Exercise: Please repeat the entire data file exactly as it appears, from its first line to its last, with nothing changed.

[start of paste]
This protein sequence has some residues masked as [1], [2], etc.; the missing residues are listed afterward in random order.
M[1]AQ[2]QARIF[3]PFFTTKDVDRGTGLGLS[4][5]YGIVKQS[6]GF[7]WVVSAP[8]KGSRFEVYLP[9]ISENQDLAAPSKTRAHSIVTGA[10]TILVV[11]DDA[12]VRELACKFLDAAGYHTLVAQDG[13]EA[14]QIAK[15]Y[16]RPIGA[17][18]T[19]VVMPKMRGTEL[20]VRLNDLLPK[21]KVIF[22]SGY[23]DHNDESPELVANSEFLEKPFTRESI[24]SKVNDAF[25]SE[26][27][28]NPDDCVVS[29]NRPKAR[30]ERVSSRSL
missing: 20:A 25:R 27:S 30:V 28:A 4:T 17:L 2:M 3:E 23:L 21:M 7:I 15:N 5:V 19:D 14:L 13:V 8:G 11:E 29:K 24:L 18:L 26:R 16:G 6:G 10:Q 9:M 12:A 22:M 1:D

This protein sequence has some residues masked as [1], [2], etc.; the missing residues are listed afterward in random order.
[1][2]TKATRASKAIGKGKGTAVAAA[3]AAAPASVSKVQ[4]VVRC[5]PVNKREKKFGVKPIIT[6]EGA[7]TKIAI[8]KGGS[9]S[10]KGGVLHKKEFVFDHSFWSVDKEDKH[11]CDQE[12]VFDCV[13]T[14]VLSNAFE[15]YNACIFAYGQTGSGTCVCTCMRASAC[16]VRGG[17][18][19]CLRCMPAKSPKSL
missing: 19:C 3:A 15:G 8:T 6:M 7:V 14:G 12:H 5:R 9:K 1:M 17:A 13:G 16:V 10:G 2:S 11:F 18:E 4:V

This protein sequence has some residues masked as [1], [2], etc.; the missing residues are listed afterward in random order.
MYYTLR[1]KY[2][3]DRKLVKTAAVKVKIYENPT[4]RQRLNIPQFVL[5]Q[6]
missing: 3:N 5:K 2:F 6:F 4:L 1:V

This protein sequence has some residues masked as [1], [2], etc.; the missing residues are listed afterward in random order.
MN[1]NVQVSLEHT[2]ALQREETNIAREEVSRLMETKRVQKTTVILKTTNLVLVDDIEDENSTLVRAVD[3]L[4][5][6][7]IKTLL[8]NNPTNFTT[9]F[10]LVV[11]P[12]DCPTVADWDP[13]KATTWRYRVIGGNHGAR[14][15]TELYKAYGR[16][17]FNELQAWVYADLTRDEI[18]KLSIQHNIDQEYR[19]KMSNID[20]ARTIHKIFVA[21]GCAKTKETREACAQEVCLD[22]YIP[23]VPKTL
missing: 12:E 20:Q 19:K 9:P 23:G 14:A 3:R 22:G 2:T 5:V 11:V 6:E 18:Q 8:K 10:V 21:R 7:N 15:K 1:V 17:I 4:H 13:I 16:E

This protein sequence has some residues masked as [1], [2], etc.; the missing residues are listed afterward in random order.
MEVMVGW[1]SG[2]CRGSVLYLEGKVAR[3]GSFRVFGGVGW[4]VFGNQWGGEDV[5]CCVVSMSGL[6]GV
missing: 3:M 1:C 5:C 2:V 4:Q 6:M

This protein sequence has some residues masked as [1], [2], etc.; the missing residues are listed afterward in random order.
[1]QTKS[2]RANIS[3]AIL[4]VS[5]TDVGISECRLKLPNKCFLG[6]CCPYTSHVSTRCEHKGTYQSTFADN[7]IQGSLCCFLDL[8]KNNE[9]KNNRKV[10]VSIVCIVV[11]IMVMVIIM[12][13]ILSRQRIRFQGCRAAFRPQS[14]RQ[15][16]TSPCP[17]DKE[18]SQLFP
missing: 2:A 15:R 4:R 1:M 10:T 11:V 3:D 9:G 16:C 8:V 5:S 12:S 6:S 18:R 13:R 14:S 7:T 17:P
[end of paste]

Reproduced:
This protein sequence has some residues masked as [1], [2], etc.; the missing residues are listed afterward in random order.
M[1]AQ[2]QARIF[3]PFFTTKDVDRGTGLGLS[4][5]YGIVKQS[6]GF[7]WVVSAP[8]KGSRFEVYLP[9]ISENQDLAAPSKTRAHSIVTGA[10]TILVV[11]DDA[12]VRELACKFLDAAGYHTLVAQDG[13]EA[14]QIAK[15]Y[16]RPIGA[17][18]T[19]VVMPKMRGTEL[20]VRLNDLLPK[21]KVIF[22]SGY[23]DHNDESPELVANSEFLEKPFTRESI[24]SKVNDAF[25]SE[26][27][28]NPDDCVVS[29]NRPKAR[30]ERVSSRSL
missing: 20:A 25:R 27:S 30:V 28:A 4:T 17:L 2:M 3:E 23:L 21:M 7:I 15:N 5:V 19:D 14:L 13:V 8:G 11:E 29:K 24:L 18:L 26:R 16:G 6:G 10:Q 9:M 12:A 22:M 1:D

This protein sequence has some residues masked as [1], [2], etc.; the missing residues are listed afterward in random order.
[1][2]TKATRASKAIGKGKGTAVAAA[3]AAAPASVSKVQ[4]VVRC[5]PVNKREKKFGVKPIIT[6]EGA[7]TKIAI[8]KGGS[9]S[10]KGGVLHKKEFVFDHSFWSVDKEDKH[11]CDQE[12]VFDCV[13]T[14]VLSNAFE[15]YNACIFAYGQTGSGTCVCTCMRASAC[16]VRGG[17][18][19]CLRCMPAKSPKSL
missing: 19:C 3:A 15:G 8:T 6:M 7:V 14:G 12:H 5:R 9:K 1:M 17:A 13:G 16:V 10:G 2:S 11:F 18:E 4:V

This protein sequence has some residues masked as [1], [2], etc.; the missing residues are listed afterward in random order.
MYYTLR[1]KY[2][3]DRKLVKTAAVKVKIYENPT[4]RQRLNIPQFVL[5]Q[6]
missing: 3:N 5:K 2:F 6:F 4:L 1:V

This protein sequence has some residues masked as [1], [2], etc.; the missing residues are listed afterward in random order.
MN[1]NVQVSLEHT[2]ALQREETNIAREEVSRLMETKRVQKTTVILKTTNLVLVDDIEDENSTLVRAVD[3]L[4][5][6][7]IKTLL[8]NNPTNFTT[9]F[10]LVV[11]P[12]DCPTVADWDP[13]KATTWRYRVIGGNHGAR[14][15]TELYKAYGR[16][17]FNELQAWVYADLTRDEI[18]KLSIQHNIDQEYR[19]KMSNID[20]ARTIHKIFVA[21]GCAKTKETREACAQEVCLD[22]YIP[23]VPKTL
missing: 12:E 20:Q 19:K 9:P 23:G 14:A 3:R 22:G 2:T 5:V 11:V 6:E 18:Q 8:K 10:V 21:R 7:N 15:K 1:V 17:I 4:H 13:I 16:E

This protein sequence has some residues masked as [1], [2], etc.; the missing residues are listed afterward in random order.
MEVMVGW[1]SG[2]CRGSVLYLEGKVAR[3]GSFRVFGGVGW[4]VFGNQWGGEDV[5]CCVVSMSGL[6]GV
missing: 3:M 1:C 5:C 2:V 4:Q 6:M

This protein sequence has some residues masked as [1], [2], etc.; the missing residues are listed afterward in random order.
[1]QTKS[2]RANIS[3]AIL[4]VS[5]TDVGISECRLKLPNKCFLG[6]CCPYTSHVSTRCEHKGTYQSTFADN[7]IQGSLCCFLDL[8]KNNE[9]KNNRKV[10]VSIVCIVV[11]IMVMVIIM[12][13]ILSRQRIRFQGCRAAFRPQS[14]RQ[15][16]TSPCP[17]DKE[18]SQLFP
missing: 2:A 15:R 4:R 1:M 10:T 11:V 3:D 9:G 16:C 8:V 5:S 12:S 6:S 18:R 13:R 14:S 7:T 17:P